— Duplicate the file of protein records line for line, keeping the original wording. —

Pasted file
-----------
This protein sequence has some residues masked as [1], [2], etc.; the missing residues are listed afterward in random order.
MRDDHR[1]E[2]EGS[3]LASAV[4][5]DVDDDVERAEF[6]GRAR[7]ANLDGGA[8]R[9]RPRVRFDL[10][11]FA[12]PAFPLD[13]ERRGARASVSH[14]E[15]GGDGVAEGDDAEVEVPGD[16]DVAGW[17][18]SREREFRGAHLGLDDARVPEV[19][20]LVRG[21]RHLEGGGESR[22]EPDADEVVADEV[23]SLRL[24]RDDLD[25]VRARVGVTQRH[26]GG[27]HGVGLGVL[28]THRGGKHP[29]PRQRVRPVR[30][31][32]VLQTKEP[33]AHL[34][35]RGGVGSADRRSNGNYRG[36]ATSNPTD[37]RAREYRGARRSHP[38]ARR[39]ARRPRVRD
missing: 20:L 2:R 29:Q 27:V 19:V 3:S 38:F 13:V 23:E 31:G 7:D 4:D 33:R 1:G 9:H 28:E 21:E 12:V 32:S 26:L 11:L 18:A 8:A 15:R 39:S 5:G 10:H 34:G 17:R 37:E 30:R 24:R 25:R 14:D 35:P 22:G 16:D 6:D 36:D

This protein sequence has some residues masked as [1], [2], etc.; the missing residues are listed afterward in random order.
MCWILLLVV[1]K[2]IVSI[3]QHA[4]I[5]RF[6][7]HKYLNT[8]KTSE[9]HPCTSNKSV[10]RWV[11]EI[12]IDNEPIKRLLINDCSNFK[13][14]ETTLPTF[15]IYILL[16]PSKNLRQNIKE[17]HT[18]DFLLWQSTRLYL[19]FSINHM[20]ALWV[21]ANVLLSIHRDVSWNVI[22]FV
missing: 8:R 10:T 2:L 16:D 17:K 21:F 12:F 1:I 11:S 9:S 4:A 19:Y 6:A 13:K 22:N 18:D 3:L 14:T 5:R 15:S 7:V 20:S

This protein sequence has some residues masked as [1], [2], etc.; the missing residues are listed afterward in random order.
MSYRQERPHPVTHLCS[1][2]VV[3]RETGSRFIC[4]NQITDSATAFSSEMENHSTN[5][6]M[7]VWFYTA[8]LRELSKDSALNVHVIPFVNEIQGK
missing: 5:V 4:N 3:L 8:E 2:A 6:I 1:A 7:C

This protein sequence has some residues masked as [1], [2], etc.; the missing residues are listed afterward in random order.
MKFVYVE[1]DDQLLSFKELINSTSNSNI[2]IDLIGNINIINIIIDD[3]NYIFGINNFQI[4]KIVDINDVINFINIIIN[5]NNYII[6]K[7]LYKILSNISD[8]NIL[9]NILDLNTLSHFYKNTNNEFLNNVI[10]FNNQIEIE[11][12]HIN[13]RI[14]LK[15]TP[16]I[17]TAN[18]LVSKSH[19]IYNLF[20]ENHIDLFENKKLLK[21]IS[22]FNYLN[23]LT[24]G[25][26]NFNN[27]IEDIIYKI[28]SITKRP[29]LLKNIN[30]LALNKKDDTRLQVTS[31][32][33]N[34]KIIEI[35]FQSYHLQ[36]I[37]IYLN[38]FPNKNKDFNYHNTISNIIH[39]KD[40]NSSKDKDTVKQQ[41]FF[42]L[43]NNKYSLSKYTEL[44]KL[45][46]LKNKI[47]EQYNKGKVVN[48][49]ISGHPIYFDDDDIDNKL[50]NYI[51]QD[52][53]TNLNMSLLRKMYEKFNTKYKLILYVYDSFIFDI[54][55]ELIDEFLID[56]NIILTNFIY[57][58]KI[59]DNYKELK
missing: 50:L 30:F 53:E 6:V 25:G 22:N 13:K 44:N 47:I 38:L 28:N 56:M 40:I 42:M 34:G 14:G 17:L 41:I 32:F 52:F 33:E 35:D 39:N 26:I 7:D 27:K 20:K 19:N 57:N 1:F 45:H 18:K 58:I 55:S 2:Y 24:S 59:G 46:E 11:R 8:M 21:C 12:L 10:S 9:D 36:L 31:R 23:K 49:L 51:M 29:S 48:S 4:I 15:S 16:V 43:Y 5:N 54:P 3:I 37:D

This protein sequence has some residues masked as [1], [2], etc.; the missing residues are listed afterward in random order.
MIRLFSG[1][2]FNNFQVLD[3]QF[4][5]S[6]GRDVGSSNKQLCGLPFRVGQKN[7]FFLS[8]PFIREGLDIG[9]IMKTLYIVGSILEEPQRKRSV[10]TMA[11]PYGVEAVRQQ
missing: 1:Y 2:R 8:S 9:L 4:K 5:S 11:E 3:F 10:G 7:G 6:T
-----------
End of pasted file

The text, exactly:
This protein sequence has some residues masked as [1], [2], etc.; the missing residues are listed afterward in random order.
MRDDHR[1]E[2]EGS[3]LASAV[4][5]DVDDDVERAEF[6]GRAR[7]ANLDGGA[8]R[9]RPRVRFDL[10][11]FA[12]PAFPLD[13]ERRGARASVSH[14]E[15]GGDGVAEGDDAEVEVPGD[16]DVAGW[17][18]SREREFRGAHLGLDDARVPEV[19][20]LVRG[21]RHLEGGGESR[22]EPDADEVVADEV[23]SLRL[24]RDDLD[25]VRARVGVTQRH[26]GG[27]HGVGLGVL[28]THRGGKHP[29]PRQRVRPVR[30][31][32]VLQTKEP[33]AHL[34][35]RGGVGSADRRSNGNYRG[36]ATSNPTD[37]RAREYRGARRSHP[38]ARR[39]ARRPRVRD
missing: 20:L 2:R 29:Q 27:V 19:V 3:S 38:F 13:V 23:E 31:G 7:D 4:D 33:R 1:G 9:H 28:E 21:E 12:V 32:S 26:L 11:L 18:A 8:A 15:R 39:S 5:G 10:H 34:G 17:R 37:E 30:R 24:R 25:R 14:D 35:P 22:G 16:D 6:D 36:D

This protein sequence has some residues masked as [1], [2], etc.; the missing residues are listed afterward in random order.
MCWILLLVV[1]K[2]IVSI[3]QHA[4]I[5]RF[6][7]HKYLNT[8]KTSE[9]HPCTSNKSV[10]RWV[11]EI[12]IDNEPIKRLLINDCSNFK[13][14]ETTLPTF[15]IYILL[16]PSKNLRQNIKE[17]HT[18]DFLLWQSTRLYL[19]FSINHM[20]ALWV[21]ANVLLSIHRDVSWNVI[22]FV
missing: 8:R 10:T 2:L 16:D 17:K 21:F 12:F 1:I 11:S 9:S 4:A 19:Y 6:A 13:K 22:N 18:D 3:L 14:T 5:R 15:S 7:V 20:S

This protein sequence has some residues masked as [1], [2], etc.; the missing residues are listed afterward in random order.
MSYRQERPHPVTHLCS[1][2]VV[3]RETGSRFIC[4]NQITDSATAFSSEMENHSTN[5][6]M[7]VWFYTA[8]LRELSKDSALNVHVIPFVNEIQGK
missing: 5:V 4:N 3:L 8:E 2:A 6:I 1:A 7:C

This protein sequence has some residues masked as [1], [2], etc.; the missing residues are listed afterward in random order.
MKFVYVE[1]DDQLLSFKELINSTSNSNI[2]IDLIGNINIINIIIDD[3]NYIFGINNFQI[4]KIVDINDVINFINIIIN[5]NNYII[6]K[7]LYKILSNISD[8]NIL[9]NILDLNTLSHFYKNTNNEFLNNVI[10]FNNQIEIE[11][12]HIN[13]RI[14]LK[15]TP[16]I[17]TAN[18]LVSKSH[19]IYNLF[20]ENHIDLFENKKLLK[21]IS[22]FNYLN[23]LT[24]G[25][26]NFNN[27]IEDIIYKI[28]SITKRP[29]LLKNIN[30]LALNKKDDTRLQVTS[31][32][33]N[34]KIIEI[35]FQSYHLQ[36]I[37]IYLN[38]FPNKNKDFNYHNTISNIIH[39]KD[40]NSSKDKDTVKQQ[41]FF[42]L[43]NNKYSLSKYTEL[44]KL[45][46]LKNKI[47]EQYNKGKVVN[48][49]ISGHPIYFDDDDIDNKL[50]NYI[51]QD[52][53]TNLNMSLLRKMYEKFNTKYKLILYVYDSFIFDI[54][55]ELIDEFLID[56]NIILTNFIY[57][58]KI[59]DNYKELK
missing: 50:L 30:F 53:E 6:V 25:G 22:N 13:K 44:N 47:I 38:L 28:N 56:M 40:I 42:M 34:G 14:G 17:L 41:I 32:F 52:F 33:E 35:D 39:N 26:I 7:D 27:K 20:K 19:N 57:N 1:F 45:H 18:K 58:I 55:S 2:Y 24:S 59:G 46:E 11:R 8:M 21:C 12:L 10:S 9:D 36:L 31:R 23:K 49:L 51:M 29:S 48:S 4:I 15:S 16:V 43:Y 5:N 54:P 3:I 37:D

This protein sequence has some residues masked as [1], [2], etc.; the missing residues are listed afterward in random order.
MIRLFSG[1][2]FNNFQVLD[3]QF[4][5]S[6]GRDVGSSNKQLCGLPFRVGQKN[7]FFLS[8]PFIREGLDIG[9]IMKTLYIVGSILEEPQRKRSV[10]TMA[11]PYGVEAVRQQ
missing: 1:Y 2:R 8:S 9:L 4:K 5:S 11:E 3:F 10:G 7:G 6:T